The retailer on Thursday reported declines in comparable-store sales
at its Kmart and U.S. namesake chain for the crucial holiday season
that were even sharper than for the third quarter.
At its U.S. Sears stores, sales at stores open at least one year, an
industry benchmark known as comparable sales, were down 9.2 percent
in the nine weeks that ended January 6 and down 5.7 percent at the
discount Kmart chain.
Sears shares were down 13.4 percent at $36.85 in after-hours
Sales at the company have been falling since 2005, when billionaire
hedge fund manager Edward Lampert merged the two U.S. chains in an
$11 billion deal.
The retailer has closed about 300 U.S. stores since 2010, tightly
managing inventory, selling real estate and shedding assets at home
and in Canada as it tries to engineer a turnaround. The company has
about 2,000 Sears and Kmart locations in the United States.
"The results that we posted are not nearly what we want them to be,"
Lampert, Sears Holdings' chief executive officer and top
shareholder, wrote in a blog post.
The company has made a big bet that its strategy to make targeted
offers through digital and social means to members of its "Shop Your
Way" rewards program, which generated about 69 percent of holiday
sales, can fix the company.
In his blog, Lampert lamented that the holiday results "overshadow"
the progress Sears had made with the program.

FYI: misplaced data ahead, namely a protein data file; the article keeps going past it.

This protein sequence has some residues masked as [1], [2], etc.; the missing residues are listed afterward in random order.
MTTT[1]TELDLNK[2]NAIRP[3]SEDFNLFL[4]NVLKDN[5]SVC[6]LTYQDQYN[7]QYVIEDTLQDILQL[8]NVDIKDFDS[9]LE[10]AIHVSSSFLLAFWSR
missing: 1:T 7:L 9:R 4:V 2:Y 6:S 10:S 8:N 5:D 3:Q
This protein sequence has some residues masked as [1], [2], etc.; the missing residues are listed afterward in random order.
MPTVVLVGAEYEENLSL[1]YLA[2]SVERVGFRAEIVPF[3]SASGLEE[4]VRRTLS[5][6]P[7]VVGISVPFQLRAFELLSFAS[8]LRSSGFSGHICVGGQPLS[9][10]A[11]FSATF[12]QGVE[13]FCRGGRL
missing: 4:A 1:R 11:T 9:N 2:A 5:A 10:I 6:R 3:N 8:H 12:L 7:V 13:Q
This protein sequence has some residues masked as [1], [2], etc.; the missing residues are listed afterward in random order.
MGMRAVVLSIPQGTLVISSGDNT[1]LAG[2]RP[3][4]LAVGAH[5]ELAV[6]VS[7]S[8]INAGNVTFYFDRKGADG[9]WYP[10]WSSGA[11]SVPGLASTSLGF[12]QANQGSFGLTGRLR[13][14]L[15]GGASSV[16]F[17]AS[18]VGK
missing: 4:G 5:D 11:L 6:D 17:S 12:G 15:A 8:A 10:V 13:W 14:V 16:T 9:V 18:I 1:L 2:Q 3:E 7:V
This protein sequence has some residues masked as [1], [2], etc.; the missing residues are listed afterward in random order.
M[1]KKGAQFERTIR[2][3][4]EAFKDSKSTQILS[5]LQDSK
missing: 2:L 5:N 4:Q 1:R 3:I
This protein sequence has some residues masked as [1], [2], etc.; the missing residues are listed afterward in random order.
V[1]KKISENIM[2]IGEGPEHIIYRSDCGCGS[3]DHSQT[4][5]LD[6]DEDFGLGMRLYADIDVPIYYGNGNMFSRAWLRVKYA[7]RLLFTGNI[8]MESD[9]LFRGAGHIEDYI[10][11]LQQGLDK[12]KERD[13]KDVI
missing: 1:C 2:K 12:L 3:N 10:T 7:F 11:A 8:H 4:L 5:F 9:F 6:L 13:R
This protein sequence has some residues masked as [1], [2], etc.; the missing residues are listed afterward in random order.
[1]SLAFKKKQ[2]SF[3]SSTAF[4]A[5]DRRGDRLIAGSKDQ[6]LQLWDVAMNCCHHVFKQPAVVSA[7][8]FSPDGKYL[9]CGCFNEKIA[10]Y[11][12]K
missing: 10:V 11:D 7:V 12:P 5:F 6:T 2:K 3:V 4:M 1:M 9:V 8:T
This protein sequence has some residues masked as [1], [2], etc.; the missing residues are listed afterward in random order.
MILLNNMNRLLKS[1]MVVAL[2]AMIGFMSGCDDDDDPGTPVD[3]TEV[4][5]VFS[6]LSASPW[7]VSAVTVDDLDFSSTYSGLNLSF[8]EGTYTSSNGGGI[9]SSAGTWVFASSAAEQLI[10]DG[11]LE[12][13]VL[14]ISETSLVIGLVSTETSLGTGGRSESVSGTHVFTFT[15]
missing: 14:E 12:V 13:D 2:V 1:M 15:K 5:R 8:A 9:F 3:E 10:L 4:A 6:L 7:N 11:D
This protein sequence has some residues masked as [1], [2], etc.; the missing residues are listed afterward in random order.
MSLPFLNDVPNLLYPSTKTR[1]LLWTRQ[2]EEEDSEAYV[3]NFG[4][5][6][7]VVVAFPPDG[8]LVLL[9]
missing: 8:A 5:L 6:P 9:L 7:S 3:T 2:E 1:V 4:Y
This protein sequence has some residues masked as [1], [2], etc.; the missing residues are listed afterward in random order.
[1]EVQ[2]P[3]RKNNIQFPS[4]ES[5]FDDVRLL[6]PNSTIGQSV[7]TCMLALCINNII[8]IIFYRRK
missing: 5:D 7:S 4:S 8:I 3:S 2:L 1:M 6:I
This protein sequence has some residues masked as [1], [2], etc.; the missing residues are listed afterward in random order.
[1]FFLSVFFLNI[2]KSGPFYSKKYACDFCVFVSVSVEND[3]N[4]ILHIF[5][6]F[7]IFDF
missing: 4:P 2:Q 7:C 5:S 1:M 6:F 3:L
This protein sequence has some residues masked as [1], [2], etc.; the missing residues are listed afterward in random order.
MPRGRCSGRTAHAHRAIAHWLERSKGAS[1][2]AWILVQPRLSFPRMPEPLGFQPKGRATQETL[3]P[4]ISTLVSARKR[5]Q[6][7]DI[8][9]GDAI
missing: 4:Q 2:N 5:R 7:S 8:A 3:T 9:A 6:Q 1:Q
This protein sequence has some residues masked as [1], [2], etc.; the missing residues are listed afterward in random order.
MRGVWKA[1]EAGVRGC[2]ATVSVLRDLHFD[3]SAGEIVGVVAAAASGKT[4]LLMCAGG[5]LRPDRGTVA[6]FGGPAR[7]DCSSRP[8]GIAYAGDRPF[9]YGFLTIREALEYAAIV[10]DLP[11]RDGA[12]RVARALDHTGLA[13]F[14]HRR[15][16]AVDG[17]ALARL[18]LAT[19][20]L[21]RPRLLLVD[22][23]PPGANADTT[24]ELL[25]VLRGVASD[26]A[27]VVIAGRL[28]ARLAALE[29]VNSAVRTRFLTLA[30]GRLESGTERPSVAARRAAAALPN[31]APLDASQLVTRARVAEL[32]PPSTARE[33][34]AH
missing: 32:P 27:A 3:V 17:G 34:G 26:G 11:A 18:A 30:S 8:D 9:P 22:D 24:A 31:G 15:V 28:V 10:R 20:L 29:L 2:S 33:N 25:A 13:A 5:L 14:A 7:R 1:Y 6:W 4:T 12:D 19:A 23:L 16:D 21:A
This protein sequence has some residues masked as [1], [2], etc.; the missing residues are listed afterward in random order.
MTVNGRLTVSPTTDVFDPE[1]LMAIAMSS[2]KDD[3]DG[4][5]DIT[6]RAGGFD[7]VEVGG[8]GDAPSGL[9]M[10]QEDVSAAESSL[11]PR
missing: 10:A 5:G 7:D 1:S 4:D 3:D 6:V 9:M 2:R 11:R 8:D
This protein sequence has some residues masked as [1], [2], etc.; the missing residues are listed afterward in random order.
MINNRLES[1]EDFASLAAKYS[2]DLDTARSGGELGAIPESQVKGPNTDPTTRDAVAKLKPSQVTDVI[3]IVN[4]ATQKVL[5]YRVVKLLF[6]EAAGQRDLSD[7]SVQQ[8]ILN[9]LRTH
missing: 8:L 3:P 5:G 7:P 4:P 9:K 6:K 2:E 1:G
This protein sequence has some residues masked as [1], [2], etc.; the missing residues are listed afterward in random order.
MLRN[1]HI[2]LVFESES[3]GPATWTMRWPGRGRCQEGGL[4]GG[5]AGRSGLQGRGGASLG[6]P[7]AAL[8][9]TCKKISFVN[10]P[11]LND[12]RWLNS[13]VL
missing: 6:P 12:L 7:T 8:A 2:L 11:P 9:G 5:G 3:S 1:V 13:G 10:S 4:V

Lampert told Reuters in November he saw room for further store
closings in 2014.
"They're not focused on executing at retail so that's why we've seen
the business deteriorate," said Mary Ross Gilbert, a managing
director at investment bank Imperial Capital.
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Imperial has an underperform rating on Sears shares and a sell
rating on its 6-5/8 percent bonds. Gilbert said that despite the
holiday results, the company had enough liquidity in the near term.
Retailers faced the most promotional holiday season since the
recession, trying to outdo one another with deep discounts to lure
shoppers, adding further pressure to Sears and Kmart. As a result, a
number of retailers cut their profit forecasts on Thursday.
Sears said it expects to post a lost of between $11.85 and $12.88
per share for the fiscal year ending February 1. That includes a
loss of $2.35 to $3.39 per share for the holiday quarter.
At Kmart, business fell in consumer electronics, groceries and toys,
while at Sears it was down in electronics as well as home
appliances, among other categories.
(Reporting by Phil Wahba in New York; editing by Andre Grenon,
Leslie Adler and Lisa Shumaker)
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